Finding the Origin of Environmental Injustice in a Broad Social and Historical ContextJosefina Li, , Bemidji State University
Knowing my audience, I say to them "our ideas, opinions don't just fall off the sky", indeed they are grounded in different ideologies, and ultimately different methodological paradigms. Thus, I begin the course by guiding my students through the different frameworks that are used to identify, analyze and resolve environmental issues. Readings are presented from contending arguments on these frameworks, so to leave the final call to the students. By examining mainstream environmental economics, ecofeminism, deep ecology, and Buddhist economics, students begin to the see that redlining, economic disinvestment, discriminatory dumping, male dominance in today's society, and slavery, genocide in human history are all interconnected issues rooted in the same oppressive conceptual framework. The logic of dominance used to justify domination of nature is used to justify domination of humans by gender, race, class, age, ethnic, and economic status. Environmental injustices are not simple environmental issues, but complex legal, political, geological, social and economic problems. With that in mind, we then proceed to read the case studies in Bullard's edited volume The Quest for Environmental Justice, and through group discussion, to demonstrate the existence of an inequitable distribution of environmental risks based on race and socioeconomic status.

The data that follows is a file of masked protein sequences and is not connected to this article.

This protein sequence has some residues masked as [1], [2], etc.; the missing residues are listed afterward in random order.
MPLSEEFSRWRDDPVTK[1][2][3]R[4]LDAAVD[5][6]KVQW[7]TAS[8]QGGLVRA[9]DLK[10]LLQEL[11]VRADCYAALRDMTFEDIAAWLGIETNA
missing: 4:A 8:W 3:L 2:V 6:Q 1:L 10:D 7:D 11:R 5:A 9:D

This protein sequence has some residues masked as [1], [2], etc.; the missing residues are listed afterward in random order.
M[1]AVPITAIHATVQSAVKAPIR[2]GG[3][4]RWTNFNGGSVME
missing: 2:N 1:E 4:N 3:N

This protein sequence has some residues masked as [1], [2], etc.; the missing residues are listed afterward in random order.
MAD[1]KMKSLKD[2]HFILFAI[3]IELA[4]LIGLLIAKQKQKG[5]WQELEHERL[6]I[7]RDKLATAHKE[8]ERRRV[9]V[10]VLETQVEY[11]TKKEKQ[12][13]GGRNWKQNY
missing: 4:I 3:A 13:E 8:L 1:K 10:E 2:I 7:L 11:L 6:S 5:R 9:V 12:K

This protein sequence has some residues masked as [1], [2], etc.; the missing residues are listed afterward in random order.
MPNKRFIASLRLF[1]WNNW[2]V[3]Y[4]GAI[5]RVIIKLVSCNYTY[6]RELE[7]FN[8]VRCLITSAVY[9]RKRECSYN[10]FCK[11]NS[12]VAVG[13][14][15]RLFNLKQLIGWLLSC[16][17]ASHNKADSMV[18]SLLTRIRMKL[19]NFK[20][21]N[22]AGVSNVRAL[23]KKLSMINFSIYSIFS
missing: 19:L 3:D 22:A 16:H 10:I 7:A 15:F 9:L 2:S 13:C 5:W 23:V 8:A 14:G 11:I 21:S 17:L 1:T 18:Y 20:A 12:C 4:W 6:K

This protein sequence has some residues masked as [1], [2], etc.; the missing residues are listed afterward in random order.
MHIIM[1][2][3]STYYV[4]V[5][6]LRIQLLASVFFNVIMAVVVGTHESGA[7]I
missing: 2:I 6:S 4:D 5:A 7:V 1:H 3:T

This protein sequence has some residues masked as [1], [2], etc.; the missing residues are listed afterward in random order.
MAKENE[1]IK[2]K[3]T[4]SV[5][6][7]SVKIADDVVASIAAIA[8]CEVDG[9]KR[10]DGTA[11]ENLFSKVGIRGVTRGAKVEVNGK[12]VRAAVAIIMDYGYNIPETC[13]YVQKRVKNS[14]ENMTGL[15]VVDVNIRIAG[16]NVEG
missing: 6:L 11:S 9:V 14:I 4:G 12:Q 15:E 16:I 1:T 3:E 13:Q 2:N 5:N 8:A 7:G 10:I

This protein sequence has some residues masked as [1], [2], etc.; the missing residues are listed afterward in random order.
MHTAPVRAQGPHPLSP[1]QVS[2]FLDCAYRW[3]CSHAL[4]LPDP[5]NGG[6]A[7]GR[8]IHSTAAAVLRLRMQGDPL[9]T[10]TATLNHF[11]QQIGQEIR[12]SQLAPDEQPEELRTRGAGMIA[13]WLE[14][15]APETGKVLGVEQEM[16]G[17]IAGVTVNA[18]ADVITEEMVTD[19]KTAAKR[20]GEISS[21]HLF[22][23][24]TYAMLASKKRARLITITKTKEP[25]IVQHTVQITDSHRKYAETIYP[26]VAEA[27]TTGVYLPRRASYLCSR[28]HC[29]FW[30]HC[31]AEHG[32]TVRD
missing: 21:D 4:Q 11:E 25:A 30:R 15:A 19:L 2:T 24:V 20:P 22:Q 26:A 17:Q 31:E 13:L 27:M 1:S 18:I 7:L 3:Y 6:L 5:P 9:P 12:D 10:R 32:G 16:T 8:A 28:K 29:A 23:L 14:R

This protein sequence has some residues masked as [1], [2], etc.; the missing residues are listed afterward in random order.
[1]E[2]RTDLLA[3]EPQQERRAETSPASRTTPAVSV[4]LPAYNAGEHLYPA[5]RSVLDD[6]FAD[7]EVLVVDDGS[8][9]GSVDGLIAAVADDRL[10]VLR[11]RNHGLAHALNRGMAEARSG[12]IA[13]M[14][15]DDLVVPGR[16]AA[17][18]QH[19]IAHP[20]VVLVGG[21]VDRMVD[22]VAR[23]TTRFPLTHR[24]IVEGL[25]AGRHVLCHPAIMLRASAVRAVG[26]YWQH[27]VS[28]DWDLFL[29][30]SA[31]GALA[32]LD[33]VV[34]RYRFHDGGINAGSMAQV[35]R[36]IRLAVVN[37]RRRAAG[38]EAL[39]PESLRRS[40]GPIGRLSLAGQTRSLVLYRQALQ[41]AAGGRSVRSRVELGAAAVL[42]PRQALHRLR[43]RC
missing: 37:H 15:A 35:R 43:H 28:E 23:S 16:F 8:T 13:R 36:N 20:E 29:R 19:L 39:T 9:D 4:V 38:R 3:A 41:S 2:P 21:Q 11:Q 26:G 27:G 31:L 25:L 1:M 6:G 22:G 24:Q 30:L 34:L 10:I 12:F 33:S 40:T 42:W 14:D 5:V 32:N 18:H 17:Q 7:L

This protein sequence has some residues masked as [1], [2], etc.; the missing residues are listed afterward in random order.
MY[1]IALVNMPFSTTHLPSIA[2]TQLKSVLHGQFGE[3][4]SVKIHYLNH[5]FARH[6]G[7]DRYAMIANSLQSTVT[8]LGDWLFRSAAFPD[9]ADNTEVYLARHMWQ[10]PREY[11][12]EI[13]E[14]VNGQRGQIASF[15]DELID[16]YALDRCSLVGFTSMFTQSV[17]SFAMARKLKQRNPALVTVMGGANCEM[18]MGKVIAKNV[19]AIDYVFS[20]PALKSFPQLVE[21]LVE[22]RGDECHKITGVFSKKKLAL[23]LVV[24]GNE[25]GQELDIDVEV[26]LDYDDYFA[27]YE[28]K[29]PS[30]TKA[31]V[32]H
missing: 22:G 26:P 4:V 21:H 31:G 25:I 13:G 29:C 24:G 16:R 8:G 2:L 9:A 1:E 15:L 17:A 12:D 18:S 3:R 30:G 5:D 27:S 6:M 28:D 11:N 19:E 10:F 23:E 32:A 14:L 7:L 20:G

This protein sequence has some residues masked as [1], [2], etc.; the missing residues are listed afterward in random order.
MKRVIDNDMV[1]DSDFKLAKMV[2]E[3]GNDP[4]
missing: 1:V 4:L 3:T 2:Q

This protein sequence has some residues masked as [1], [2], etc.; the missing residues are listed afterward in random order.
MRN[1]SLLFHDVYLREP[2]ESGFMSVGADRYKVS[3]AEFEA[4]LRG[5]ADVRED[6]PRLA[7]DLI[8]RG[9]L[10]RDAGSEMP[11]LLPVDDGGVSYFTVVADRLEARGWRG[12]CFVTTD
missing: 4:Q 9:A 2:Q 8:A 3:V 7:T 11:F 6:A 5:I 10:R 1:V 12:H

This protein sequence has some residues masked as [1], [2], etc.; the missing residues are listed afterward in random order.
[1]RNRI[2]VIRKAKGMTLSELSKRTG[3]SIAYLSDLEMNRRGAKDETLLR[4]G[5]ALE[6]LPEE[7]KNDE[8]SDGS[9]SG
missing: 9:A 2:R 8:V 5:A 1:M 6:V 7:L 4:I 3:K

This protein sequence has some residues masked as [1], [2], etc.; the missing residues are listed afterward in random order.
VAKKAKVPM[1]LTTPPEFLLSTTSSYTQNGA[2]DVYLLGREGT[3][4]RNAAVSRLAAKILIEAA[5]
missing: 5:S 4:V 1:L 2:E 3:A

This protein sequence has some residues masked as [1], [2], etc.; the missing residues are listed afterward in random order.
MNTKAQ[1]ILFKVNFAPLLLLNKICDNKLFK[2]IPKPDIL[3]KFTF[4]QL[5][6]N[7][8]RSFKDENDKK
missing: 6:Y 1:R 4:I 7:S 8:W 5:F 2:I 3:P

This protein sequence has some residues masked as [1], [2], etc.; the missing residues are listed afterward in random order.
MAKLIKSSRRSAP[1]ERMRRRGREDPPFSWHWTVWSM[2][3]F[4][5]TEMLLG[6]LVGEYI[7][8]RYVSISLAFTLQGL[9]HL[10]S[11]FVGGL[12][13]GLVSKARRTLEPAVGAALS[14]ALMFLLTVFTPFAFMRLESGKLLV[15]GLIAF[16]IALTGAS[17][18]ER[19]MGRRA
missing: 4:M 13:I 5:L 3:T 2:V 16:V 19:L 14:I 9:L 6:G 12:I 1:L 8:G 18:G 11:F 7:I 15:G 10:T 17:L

Finally, we explore the concept of sustainability, and what we can do to be sustainable both as an individual and as a democratic citizen. My goal is that by then, the students would know that sustainability is a complex issue that should be approached in an interdisciplinary way, and thus any advocacy must stand in solidarity with all forms of oppression, sexism, racism, classism, ageism, and heterosexism. Environmental justice movement must be a multiracial, multi-issue, multi-regional one that broadens it agenda to include social, racial and economic injustice.
To those students who could care less the injustice because they are white privileged believe that they will never be the victim of injustice, I read to them this quote by Pastor Martin Neimoeller: "They came first for the communists and I didn't speak up because I wasn't a communist. Then they came for the Jews and I didn't speak up because I wasn't a Jew...Then they came for me and by that time there was no one left to speak up".